There are new quads now and bigger buildings, arenas and stadiums, fancy gardens and golf courses, upscale fountains and monuments that seem out of synch with the simple, sustainable place we look back on, often in black and white, or at best, sepia brown colors.  This small, ivy covered, academic village of 10,000 explodes into a manic city of 100,000 sports fanatics for the weekend with too many beers, and not enough cell coverage or port-o-potys.  How much is enough, how much is too much, when will it end or even slow down?  How many more new buildings, dormitories or domes on the stadium do we really need?   Would the money be better spent improving the education provided or on trying to stabilize the cost and trim the graduation debt that most students incur?    

And there is much more planned.  Always more.  If some is good, is more always better?  Is this progress?  Is it human nature?  Is it tied to physics, economics, evolution or biology?  Is it similar to the relentless growth ambition of a cancer cell?  Is it survival of the fittest in the educational world?  Is it our fatalistic fascination with geometric population growth or is it necessitated by the relentless demands of the time value of money?  Is this growth model akin to a swimming shark - if it stops swimming it dies?  If we stop growing do we die?  Is nothing sustainable?



Will this endless growth diminish our personal university experience or make it that much more rare and valuable?  Will it dilute our sense of the people and the place?  Native Americans say you can never step in the same river twice.  The river changes, you change.  It’s kind of like the maxim ‘You can never go home.’  But sometimes you can.  We return to our old friends and our old sense of belonging, again and again.   In a world that is growing increasingly complicated and confusing we turn back to each other and to this place of peace, searching for the security and simplicity that we remember.  So as we grab another beer and tell one more story at a tailgater, ‘where we were’ does not seem to be so out of reach, for the moment.

Monday, August 17, 2015

Water, Water, Everywhere, but not a Drop to Drink.

We are not running out of water, there is plenty of water out there.  The state of Utah, for example, receives 50 to 100 million acre-feet of precipitation each year (An acre-foot is a football field flooded one foot deep or enough water to supply an average Utah family of 6-12 for an entire year).  Even if you subtract the 90 percent of precipitation used by the natural environment, there is still enough water for 40-80 million people in this state, if we don’t just piss it all away.

The water we have is just going to the wrong users in the wrong places.  It is a matter of priorities or payments rather than plenty or plethora.  Instead of using valuable Colorado River water in California for millions of people, valuable cash crops or semiconductors, we flood irrigate pasture land at 8000 feet for cows.  Most of the rest of our water largess we dump on parks and golf courses and our lawns or flush down our sewer pipes without using it at all.   What a waste.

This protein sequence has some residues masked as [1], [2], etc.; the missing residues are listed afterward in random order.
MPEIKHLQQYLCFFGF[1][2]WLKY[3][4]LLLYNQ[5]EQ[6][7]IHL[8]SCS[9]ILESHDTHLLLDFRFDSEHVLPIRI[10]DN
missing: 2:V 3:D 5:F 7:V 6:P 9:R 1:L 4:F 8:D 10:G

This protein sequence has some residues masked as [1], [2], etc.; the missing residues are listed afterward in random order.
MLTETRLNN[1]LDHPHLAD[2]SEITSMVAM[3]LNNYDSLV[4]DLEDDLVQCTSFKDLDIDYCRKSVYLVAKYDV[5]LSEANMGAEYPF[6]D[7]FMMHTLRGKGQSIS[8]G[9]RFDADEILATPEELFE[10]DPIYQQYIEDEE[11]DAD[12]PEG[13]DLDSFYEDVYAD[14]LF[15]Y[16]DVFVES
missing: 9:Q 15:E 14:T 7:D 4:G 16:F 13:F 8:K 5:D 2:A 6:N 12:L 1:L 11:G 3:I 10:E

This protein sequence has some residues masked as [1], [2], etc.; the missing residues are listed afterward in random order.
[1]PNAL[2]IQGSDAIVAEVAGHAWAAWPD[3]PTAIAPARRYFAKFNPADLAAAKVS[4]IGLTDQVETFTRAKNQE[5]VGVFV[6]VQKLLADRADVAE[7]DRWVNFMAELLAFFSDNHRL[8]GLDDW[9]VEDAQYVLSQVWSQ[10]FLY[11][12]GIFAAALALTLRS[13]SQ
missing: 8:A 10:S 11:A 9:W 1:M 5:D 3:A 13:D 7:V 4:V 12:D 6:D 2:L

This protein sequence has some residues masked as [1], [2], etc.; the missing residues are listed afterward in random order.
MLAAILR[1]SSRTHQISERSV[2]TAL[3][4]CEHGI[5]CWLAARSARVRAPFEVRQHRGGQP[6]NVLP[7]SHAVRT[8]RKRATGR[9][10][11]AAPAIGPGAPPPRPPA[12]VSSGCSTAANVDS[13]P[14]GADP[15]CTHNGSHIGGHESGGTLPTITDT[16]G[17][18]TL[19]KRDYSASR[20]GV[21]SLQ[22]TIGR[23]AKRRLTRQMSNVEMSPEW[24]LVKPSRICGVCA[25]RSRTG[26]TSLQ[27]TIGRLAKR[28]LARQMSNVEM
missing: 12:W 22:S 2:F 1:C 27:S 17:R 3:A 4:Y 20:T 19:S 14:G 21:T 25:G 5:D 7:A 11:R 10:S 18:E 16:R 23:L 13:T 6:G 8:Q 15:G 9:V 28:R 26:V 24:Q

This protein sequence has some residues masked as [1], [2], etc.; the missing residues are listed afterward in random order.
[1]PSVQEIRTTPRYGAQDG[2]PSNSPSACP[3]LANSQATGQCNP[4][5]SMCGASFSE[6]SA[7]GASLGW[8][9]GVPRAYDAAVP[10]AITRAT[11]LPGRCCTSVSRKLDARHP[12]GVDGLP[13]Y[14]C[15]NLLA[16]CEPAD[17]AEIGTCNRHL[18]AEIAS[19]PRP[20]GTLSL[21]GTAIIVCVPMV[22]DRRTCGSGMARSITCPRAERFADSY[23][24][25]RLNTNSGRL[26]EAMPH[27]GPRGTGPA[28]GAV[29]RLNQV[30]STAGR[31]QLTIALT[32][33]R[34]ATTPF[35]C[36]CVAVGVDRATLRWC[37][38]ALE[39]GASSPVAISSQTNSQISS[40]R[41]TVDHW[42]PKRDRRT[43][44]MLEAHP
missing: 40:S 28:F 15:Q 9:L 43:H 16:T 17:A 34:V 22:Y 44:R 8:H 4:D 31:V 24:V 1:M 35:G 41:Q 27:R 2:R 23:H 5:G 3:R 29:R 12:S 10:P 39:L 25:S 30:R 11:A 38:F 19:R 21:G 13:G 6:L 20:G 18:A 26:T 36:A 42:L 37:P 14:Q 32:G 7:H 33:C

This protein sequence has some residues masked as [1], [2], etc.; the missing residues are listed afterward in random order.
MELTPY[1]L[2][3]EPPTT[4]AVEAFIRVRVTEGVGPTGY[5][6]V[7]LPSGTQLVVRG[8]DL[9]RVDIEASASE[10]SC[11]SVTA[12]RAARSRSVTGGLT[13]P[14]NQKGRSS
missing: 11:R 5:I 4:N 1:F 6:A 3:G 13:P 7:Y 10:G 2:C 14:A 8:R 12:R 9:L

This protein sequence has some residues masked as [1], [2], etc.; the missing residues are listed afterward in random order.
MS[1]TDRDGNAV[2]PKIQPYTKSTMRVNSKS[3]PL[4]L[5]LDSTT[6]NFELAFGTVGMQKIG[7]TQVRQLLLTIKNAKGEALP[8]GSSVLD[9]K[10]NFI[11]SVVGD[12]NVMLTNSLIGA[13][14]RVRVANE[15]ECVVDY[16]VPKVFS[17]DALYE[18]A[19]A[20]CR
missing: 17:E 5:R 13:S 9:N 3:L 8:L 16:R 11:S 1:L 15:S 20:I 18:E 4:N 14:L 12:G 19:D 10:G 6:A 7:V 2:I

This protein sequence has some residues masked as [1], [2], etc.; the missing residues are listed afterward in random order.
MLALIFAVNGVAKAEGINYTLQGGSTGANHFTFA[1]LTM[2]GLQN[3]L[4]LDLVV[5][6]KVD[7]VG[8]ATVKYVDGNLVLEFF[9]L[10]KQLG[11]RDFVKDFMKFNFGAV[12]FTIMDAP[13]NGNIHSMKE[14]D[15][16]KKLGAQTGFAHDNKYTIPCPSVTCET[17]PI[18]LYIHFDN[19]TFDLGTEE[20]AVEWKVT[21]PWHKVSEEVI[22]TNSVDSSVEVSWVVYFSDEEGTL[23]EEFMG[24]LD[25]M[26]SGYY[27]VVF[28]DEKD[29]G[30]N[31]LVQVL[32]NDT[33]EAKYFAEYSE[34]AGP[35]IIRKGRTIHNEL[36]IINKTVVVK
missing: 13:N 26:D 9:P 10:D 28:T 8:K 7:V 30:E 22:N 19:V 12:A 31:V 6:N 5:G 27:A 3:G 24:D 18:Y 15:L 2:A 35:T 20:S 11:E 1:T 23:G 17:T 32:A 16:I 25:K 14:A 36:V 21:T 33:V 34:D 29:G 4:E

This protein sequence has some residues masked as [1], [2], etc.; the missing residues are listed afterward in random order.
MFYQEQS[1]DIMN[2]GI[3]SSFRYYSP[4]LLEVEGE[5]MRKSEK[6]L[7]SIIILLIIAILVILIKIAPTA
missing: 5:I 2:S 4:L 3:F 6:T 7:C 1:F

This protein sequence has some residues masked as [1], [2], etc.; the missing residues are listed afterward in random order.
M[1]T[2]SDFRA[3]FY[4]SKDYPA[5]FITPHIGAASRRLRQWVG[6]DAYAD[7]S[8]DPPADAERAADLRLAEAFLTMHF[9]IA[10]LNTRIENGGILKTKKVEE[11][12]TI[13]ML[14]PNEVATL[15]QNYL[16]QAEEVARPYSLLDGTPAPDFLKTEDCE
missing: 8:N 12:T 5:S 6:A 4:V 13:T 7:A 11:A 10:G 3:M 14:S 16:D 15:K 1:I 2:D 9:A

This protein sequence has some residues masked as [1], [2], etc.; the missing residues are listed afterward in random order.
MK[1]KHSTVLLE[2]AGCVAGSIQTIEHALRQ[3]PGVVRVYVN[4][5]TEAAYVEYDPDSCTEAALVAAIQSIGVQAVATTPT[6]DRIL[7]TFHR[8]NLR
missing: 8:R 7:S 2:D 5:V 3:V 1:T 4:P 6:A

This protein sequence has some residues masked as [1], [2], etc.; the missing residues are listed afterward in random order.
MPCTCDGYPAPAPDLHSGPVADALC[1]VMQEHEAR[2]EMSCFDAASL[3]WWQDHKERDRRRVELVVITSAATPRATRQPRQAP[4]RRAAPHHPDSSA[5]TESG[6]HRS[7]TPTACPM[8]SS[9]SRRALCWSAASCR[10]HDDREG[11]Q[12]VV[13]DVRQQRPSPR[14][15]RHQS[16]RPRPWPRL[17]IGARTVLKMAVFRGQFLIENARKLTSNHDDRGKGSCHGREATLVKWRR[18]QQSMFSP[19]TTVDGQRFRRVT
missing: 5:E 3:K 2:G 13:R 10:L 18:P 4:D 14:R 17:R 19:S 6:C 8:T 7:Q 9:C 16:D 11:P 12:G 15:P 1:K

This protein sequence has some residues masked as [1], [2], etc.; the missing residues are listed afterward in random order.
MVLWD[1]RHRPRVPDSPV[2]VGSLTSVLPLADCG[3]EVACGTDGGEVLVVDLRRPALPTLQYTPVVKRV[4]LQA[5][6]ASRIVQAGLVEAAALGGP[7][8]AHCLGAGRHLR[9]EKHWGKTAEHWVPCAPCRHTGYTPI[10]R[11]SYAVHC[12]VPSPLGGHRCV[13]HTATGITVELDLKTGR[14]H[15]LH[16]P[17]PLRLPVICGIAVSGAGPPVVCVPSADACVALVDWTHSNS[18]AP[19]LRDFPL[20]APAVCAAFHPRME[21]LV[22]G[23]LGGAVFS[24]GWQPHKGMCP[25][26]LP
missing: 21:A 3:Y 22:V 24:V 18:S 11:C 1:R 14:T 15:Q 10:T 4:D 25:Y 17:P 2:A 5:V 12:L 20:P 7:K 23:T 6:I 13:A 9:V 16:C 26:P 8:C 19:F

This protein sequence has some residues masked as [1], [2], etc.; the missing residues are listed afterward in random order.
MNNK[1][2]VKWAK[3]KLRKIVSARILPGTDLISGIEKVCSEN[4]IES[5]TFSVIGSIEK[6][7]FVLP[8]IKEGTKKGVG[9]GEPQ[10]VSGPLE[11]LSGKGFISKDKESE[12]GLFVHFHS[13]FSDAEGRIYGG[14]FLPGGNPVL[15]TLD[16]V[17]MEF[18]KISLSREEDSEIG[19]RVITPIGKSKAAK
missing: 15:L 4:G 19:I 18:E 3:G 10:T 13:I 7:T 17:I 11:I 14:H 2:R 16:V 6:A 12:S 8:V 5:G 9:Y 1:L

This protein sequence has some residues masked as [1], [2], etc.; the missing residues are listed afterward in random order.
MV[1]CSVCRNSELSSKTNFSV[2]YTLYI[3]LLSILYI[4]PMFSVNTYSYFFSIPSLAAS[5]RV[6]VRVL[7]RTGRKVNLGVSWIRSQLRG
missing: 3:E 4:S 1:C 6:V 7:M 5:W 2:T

It all started with the inception of our archaic water right system.  You know – ‘first in time first in right and use it loose it’ - beneficial use.  Invented in the 1840’s by the competitive California gold miners to prevent infighting and perfected by the cooperative Mormon pioneers to promote development, successful applicants get more water than they could possibly use, in the priority of their application, forever, for free, if they put it to beneficial use. 

The State owns all the water and lets us use it according to our needs.  There is no value or price put on the water or even consideration for what it was used for, only the water user’s application’s place in line matters.  Irrigation trumps in-stream flows, sprinklers trump endangered species, power production trumps people.  Ludicrous.

This worked, according to plan, at encouraging full development of the west’s natural water resources and all the available flowing water was given away.  Then the flood waters were given away, then the ground water.  Then even the imaginary water was given away, just in case the climate changes and more of it magically appears.  So we gave away twice as much paper water as actual wet water.  Over-allocated and over-subscribed, water conservation used to mean ‘using it all up’.   You just had to show occasional use of all your water or you could lose it forever to the next guy on the list.  It’s dog eat dog.

Then at the turn of the century came the Bureau of Reclamation, a branch of the Department of Interior that was instigated to promote water and population development of the western states and entice the criminals and shysters back east to move out here.  It worked.  The Bureau built so many plumbing projects and gave away so much water that the west has become so overrun with welfare farmers and speculative yuppies that you can’t swing a cat without hitting someone with their big fat water entitlement. 

The big Bureau projects, funded by revenues from suspect ‘Cash Register’ power dams like Glen Canyon, gave water to the farmers for pennies on the dollar and  to the Municipalities for just a little more than that.  Municipalities in turn hid the cost of water in property taxes, assessments and impact fees so everyone could go on blindly irrigating their lawns and  sidewalks with impunity.  Actual conservation was given some lip service but trusting the water suppliers to encourage less use of their product was like putting the fox in charge of the hen house.  Call me crazy.